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Former Pursat Prosecutor Loses Appeal in Bribery Case

Experts say as little as 30 percent of the country’s forest cover remains, while logging continues to be a problem.

The Court of Appeals on Wednesday upheld a lower court decision sentencing a Pursat province court official to 19 years on charges related to corruption.

Top Chan Sereyvuth, the former prosecutor for Pursat’s court, was last year found guilty of accepting nearly $3,000 in bribes to release two suspected timber smugglers. Wednesday’s decision was the result of a hearing held in February.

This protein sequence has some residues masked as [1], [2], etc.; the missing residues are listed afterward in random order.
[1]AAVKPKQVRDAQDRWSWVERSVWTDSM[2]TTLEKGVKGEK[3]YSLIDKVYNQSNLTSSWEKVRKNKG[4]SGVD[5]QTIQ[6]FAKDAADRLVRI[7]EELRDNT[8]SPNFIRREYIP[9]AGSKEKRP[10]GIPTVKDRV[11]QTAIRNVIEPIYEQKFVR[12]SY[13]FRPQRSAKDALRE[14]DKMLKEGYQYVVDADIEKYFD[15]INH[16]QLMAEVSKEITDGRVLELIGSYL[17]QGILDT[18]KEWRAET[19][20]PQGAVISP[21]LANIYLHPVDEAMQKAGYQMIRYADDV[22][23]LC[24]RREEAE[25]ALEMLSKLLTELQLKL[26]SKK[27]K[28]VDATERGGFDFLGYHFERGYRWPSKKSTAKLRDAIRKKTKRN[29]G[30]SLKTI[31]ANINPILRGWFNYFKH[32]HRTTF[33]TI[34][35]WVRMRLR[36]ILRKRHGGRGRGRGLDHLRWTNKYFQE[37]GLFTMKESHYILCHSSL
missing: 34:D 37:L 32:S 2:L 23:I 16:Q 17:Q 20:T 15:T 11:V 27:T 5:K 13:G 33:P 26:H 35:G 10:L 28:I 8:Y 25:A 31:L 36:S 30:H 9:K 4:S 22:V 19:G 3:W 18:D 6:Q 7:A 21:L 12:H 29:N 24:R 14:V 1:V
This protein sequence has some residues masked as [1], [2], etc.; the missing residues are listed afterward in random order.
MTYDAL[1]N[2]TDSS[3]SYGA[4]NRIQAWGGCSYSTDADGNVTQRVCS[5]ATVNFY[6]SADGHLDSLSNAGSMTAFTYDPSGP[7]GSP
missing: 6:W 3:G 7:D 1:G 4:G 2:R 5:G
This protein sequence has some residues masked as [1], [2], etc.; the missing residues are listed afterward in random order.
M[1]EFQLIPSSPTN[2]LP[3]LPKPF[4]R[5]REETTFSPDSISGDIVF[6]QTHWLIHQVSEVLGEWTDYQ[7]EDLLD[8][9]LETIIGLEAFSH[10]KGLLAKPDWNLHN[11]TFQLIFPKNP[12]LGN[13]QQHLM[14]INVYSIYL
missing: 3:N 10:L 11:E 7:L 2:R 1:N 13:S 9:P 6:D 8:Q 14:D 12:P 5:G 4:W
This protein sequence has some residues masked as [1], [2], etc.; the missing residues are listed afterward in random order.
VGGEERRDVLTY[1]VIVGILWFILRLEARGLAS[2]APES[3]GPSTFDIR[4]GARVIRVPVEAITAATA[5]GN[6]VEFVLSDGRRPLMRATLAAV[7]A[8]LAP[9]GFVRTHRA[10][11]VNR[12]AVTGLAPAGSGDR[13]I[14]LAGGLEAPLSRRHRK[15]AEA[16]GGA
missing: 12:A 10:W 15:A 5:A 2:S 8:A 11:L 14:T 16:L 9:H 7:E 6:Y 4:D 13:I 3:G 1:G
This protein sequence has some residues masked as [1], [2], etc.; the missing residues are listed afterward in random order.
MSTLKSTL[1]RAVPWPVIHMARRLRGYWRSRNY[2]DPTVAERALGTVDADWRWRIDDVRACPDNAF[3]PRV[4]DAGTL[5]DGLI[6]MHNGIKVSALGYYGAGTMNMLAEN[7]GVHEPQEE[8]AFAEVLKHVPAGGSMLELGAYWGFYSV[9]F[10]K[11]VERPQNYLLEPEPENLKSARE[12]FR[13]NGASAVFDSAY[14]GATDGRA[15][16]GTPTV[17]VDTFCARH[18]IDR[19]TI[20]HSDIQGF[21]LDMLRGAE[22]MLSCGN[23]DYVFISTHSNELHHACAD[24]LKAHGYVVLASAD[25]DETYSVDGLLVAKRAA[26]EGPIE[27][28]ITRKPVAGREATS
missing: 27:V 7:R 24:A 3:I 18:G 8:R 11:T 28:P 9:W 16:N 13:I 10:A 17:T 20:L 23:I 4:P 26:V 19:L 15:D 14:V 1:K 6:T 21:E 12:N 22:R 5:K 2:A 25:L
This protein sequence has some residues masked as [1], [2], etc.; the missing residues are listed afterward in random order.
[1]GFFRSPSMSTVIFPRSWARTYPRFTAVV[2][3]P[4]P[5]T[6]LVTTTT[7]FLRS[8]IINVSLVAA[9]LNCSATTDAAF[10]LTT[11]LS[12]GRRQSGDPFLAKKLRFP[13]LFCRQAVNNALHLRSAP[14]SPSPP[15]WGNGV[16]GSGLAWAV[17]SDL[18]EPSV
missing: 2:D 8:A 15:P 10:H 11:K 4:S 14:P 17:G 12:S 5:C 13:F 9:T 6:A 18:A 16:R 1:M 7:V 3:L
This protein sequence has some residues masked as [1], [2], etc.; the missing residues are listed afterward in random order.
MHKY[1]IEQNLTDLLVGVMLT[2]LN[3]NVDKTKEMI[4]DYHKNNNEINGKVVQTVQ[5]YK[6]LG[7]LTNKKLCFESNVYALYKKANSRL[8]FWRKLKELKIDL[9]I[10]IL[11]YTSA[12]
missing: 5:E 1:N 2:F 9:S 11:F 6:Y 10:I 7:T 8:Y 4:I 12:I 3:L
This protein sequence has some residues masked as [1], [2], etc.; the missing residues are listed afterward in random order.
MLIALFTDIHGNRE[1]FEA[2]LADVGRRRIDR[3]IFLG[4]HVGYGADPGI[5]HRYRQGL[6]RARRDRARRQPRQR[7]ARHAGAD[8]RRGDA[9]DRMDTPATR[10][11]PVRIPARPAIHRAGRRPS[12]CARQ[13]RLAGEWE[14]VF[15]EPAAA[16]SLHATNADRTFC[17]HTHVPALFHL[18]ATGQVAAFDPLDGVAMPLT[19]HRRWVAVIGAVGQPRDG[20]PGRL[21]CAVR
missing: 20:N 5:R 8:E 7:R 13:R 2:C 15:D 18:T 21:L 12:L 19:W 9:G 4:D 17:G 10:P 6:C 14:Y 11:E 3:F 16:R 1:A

Environmental activists say he was a major impediment to stopping illegal logging in the province.

The Appeal’s Court chief judge, Pol Sam Oeun, said the court was upholding the decision of the Pursat provincial court but that the defendant could appeal to the Supreme Court.

Two of the former prosecutor’s bodyguards, Chhiut Vuthy and Ros Samnang, were similarly sentenced for their role in the bribery scheme. An arrest warrant has been issued for a third man, Top Chan Sereyvuth’s brother-in-law, Pich Kong Yu, who has reportedly fled the country.

“I think the Appeals Court’s decision is right,” said Kheang Seng, deputy chief of the Anti-Corruption Unit. “The court’s verdict follows the law.”

Defense attorney Kea Chhay said the sentencing was unjust because Top Chan Sereyvuth had not received bribes. He said he would consult his client before proceeding with a Supreme Court appeal.